New Micro Steel Mill is Competitive Despite Low Steel Prices

CMC announces construction of new micro mill in Oklahoma with $250 million investment.

The Irving, Texas-based Commercial Metals Company (CMC) has announced the construction of a new micro mill in Durant, Oklahoma, approximately 100 miles north of Dallas.

For most of the last two centuries, steel production has required major investment in massive blast-furnaced operations which in turn were fed by ship-load quantities of iron ore and metallurgical coal for coke. As a result, steel mills were historically located on major waterways and at one time defined the economies of states like Wisconsin, Michigan, Ohio and Pennsylvania.

Then came mini mill technology. Mini mills use electric arc furnaces to re-melt, refine and alloy scrap steel in smaller, lower-cost operations that are independent of traditional supplies of iron ore and coke.

CMC’s miniature-sized micro mill will use that electric arc furnace technology, integrating continuous casting and hot rolling technologies to produce long goods cost-effectively and with less energy.

The Oklahoma micro mill, utilizing Danieli technology and equipment, is expected to be commissioned in the fall of 2017 and to create approximately 300 jobs in the Durant area. The direct and indirect investment is expected to be in excess of $250 million. CMC expects that its investment will be funded from internally-generated capital.

Now, it’s particularly interesting that the new Durant operation will be capable of economically producing commodity steel products like rebar. Especially considering how global steel prices are seriously depressed due to overproduction globally.

U.S. Steel has reported a quarterly loss and Japan’s Nippon Steel & Sumitomo Metal Corporation predicted an 18 percent decline in profits over the first half of 2015 due to waning Chinese demand. This problem is a catch-22: Chinese demand drops and, as a result, Chinese mills look to export markets to absorb the excess capacity, further harming prices.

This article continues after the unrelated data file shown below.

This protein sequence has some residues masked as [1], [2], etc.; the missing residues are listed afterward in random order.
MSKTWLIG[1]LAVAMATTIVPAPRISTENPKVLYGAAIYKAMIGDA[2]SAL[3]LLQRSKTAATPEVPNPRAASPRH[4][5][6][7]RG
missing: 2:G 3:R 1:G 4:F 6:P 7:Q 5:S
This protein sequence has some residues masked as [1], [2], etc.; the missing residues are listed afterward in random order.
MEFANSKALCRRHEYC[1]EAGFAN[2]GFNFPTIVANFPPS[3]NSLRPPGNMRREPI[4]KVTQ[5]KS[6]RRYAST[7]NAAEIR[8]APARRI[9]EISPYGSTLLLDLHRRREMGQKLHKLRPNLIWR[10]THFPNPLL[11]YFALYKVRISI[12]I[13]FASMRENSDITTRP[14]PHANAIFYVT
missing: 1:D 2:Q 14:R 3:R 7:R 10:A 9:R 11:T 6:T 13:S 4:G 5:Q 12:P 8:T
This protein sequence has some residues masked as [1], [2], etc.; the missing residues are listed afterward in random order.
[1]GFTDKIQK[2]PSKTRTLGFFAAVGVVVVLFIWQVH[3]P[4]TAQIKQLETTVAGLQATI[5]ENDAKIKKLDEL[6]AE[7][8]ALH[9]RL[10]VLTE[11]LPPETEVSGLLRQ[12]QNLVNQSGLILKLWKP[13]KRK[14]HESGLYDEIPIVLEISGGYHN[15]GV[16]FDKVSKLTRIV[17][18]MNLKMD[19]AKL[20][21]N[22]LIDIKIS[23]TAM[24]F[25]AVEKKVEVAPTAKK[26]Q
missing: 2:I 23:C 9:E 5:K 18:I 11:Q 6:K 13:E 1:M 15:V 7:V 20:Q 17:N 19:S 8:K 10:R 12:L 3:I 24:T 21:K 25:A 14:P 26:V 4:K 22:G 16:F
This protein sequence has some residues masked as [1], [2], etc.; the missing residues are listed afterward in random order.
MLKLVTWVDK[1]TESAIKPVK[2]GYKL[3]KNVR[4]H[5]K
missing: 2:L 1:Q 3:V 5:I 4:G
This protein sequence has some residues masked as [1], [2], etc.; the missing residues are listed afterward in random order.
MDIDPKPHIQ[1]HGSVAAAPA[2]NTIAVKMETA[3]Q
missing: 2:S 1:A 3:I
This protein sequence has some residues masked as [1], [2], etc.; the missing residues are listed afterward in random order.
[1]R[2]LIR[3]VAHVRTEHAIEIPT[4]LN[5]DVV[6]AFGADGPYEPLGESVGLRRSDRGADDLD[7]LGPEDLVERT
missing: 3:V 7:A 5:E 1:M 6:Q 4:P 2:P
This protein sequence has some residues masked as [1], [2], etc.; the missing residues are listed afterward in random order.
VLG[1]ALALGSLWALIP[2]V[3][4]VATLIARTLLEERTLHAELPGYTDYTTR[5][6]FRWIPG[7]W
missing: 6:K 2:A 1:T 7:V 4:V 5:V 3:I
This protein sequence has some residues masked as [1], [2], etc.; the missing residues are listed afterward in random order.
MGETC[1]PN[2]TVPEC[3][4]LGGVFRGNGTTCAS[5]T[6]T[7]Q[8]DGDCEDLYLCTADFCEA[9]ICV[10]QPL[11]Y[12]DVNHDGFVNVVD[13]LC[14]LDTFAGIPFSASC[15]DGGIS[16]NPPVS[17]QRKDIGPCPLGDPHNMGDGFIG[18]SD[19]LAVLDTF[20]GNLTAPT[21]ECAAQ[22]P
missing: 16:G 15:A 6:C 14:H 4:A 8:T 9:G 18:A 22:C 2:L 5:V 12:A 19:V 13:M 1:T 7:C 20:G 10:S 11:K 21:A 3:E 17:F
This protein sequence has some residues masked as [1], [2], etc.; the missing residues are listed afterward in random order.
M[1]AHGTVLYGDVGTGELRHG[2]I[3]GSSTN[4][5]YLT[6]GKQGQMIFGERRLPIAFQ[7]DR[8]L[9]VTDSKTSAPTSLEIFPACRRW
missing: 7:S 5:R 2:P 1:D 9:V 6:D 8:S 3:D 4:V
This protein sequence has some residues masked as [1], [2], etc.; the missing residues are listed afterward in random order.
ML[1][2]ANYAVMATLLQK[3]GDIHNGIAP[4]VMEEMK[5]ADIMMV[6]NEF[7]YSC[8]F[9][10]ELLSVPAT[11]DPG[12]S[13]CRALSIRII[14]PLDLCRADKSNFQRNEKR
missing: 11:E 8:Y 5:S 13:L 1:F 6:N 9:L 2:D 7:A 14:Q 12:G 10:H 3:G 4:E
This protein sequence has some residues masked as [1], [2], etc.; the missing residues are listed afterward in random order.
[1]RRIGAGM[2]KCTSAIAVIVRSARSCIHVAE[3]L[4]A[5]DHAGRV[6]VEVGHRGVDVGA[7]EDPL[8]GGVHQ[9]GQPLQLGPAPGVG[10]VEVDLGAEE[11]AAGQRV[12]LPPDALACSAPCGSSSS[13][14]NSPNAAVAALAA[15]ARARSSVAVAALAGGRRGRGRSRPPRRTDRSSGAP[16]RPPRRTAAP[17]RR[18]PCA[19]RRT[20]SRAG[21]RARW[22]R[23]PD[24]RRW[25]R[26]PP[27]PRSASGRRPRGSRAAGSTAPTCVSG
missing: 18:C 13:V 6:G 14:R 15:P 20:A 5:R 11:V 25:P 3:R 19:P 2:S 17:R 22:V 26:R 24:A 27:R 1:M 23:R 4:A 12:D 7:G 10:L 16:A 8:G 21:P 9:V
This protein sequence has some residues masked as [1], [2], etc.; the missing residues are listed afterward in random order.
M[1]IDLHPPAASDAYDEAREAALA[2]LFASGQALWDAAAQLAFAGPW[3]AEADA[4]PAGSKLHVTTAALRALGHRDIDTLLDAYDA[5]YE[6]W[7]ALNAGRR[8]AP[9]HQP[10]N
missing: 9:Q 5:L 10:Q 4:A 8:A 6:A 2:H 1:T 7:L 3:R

So how can small steel producers like CMC thrive in a failing industry? From the looks of it, by sticking with their micro mill strategy.

Traditional steelmaking operates profitably by leveraging large economies of scale: the bigger the mill, the more efficient. However, CMC’s mini and micro mill operations aren’t tied to bulk transportation networks for raw materials. The firm’s steel products are heavy and expensive to transport, so the ability to put in a mini or micro mill almost anywhere lets the company optimize both sides of the logistics problem: getting raw material in and finished goods out to customers.

In my opinion, it seems CMC’s mini and micro operations are going to generate a profit in making low-value commodity steel products like rebar. This suggests a very high level of cost control and advanced technology. It’s easy to make money during a boom, but to open new plants and run them profitably despite excessive global supply is impressive.

If this trend continues, we may see smaller steelmaking operations following their manufacturing customer base rather than the traditional reverse. Big winners will likely be Southern, right-to-work states, accelerating the shift of manufacturing from the Rust Belt to more corporate-friendly jurisdictions.

It’s a trend worth watching.

Written by

James Anderton

Jim Anderton is the Director of Content for Mr. Anderton was formerly editor of Canadian Metalworking Magazine and has contributed to a wide range of print and on-line publications, including Design Engineering, Canadian Plastics, Service Station and Garage Management, Autovision, and the National Post. He also brings prior industry experience in quality and part design for a Tier One automotive supplier.